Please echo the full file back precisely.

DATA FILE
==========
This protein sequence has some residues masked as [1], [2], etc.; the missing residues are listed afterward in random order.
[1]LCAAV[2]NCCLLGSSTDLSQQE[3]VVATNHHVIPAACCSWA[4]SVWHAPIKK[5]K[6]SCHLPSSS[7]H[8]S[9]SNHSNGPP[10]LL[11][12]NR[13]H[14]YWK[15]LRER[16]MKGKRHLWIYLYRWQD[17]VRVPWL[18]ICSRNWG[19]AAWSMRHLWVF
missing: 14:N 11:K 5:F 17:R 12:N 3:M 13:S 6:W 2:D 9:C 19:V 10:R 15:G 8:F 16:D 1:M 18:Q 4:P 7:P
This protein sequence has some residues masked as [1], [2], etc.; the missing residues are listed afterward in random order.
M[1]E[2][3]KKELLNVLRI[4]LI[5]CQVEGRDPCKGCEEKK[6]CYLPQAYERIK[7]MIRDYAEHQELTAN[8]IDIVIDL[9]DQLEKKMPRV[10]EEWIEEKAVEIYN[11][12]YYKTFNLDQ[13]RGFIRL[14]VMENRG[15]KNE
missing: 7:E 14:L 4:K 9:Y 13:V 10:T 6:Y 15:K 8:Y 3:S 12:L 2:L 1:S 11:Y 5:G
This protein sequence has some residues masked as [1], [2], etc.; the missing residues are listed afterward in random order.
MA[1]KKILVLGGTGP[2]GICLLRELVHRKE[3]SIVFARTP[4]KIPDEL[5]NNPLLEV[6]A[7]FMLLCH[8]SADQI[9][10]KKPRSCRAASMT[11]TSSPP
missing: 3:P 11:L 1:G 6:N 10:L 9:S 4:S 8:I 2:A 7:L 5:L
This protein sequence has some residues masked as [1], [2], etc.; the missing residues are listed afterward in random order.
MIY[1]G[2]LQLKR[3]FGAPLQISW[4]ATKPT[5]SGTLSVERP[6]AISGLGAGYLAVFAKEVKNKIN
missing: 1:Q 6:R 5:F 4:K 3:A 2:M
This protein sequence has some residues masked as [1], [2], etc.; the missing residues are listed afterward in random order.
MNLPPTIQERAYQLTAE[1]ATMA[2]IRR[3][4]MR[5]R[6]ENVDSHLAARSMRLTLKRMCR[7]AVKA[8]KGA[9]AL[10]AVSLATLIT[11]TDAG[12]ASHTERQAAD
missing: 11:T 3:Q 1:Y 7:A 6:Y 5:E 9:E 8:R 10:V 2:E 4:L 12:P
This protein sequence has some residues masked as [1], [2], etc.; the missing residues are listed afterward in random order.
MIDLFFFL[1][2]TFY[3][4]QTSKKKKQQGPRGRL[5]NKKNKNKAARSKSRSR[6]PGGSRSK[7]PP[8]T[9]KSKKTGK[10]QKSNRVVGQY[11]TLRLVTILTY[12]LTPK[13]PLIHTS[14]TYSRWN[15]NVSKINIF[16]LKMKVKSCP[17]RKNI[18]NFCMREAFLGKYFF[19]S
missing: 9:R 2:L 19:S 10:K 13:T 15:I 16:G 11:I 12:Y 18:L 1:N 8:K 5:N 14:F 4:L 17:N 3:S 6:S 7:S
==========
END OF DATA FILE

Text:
This protein sequence has some residues masked as [1], [2], etc.; the missing residues are listed afterward in random order.
[1]LCAAV[2]NCCLLGSSTDLSQQE[3]VVATNHHVIPAACCSWA[4]SVWHAPIKK[5]K[6]SCHLPSSS[7]H[8]S[9]SNHSNGPP[10]LL[11][12]NR[13]H[14]YWK[15]LRER[16]MKGKRHLWIYLYRWQD[17]VRVPWL[18]ICSRNWG[19]AAWSMRHLWVF
missing: 14:N 11:K 5:F 17:R 12:N 3:M 13:S 6:W 2:D 9:C 19:V 10:R 15:G 8:F 16:D 1:M 18:Q 4:P 7:P
This protein sequence has some residues masked as [1], [2], etc.; the missing residues are listed afterward in random order.
M[1]E[2][3]KKELLNVLRI[4]LI[5]CQVEGRDPCKGCEEKK[6]CYLPQAYERIK[7]MIRDYAEHQELTAN[8]IDIVIDL[9]DQLEKKMPRV[10]EEWIEEKAVEIYN[11][12]YYKTFNLDQ[13]RGFIRL[14]VMENRG[15]KNE
missing: 7:E 14:L 4:K 9:Y 13:V 10:T 6:Y 15:K 8:Y 3:S 12:L 2:L 1:S 11:Y 5:G
This protein sequence has some residues masked as [1], [2], etc.; the missing residues are listed afterward in random order.
MA[1]KKILVLGGTGP[2]GICLLRELVHRKE[3]SIVFARTP[4]KIPDEL[5]NNPLLEV[6]A[7]FMLLCH[8]SADQI[9][10]KKPRSCRAASMT[11]TSSPP
missing: 3:P 11:L 1:G 6:N 10:L 9:S 4:S 8:I 2:A 7:L 5:L
This protein sequence has some residues masked as [1], [2], etc.; the missing residues are listed afterward in random order.
MIY[1]G[2]LQLKR[3]FGAPLQISW[4]ATKPT[5]SGTLSVERP[6]AISGLGAGYLAVFAKEVKNKIN
missing: 1:Q 6:R 5:F 4:K 3:A 2:M
This protein sequence has some residues masked as [1], [2], etc.; the missing residues are listed afterward in random order.
MNLPPTIQERAYQLTAE[1]ATMA[2]IRR[3][4]MR[5]R[6]ENVDSHLAARSMRLTLKRMCR[7]AVKA[8]KGA[9]AL[10]AVSLATLIT[11]TDAG[12]ASHTERQAAD
missing: 11:T 3:Q 1:Y 7:A 6:Y 5:E 9:E 8:R 10:V 2:E 4:L 12:P
This protein sequence has some residues masked as [1], [2], etc.; the missing residues are listed afterward in random order.
MIDLFFFL[1][2]TFY[3][4]QTSKKKKQQGPRGRL[5]NKKNKNKAARSKSRSR[6]PGGSRSK[7]PP[8]T[9]KSKKTGK[10]QKSNRVVGQY[11]TLRLVTILTY[12]LTPK[13]PLIHTS[14]TYSRWN[15]NVSKINIF[16]LKMKVKSCP[17]RKNI[18]NFCMREAFLGKYFF[19]S
missing: 9:R 2:L 19:S 10:K 13:T 15:I 16:G 11:I 12:Y 18:L 1:N 8:K 5:N 14:F 4:L 17:N 3:S 6:S 7:S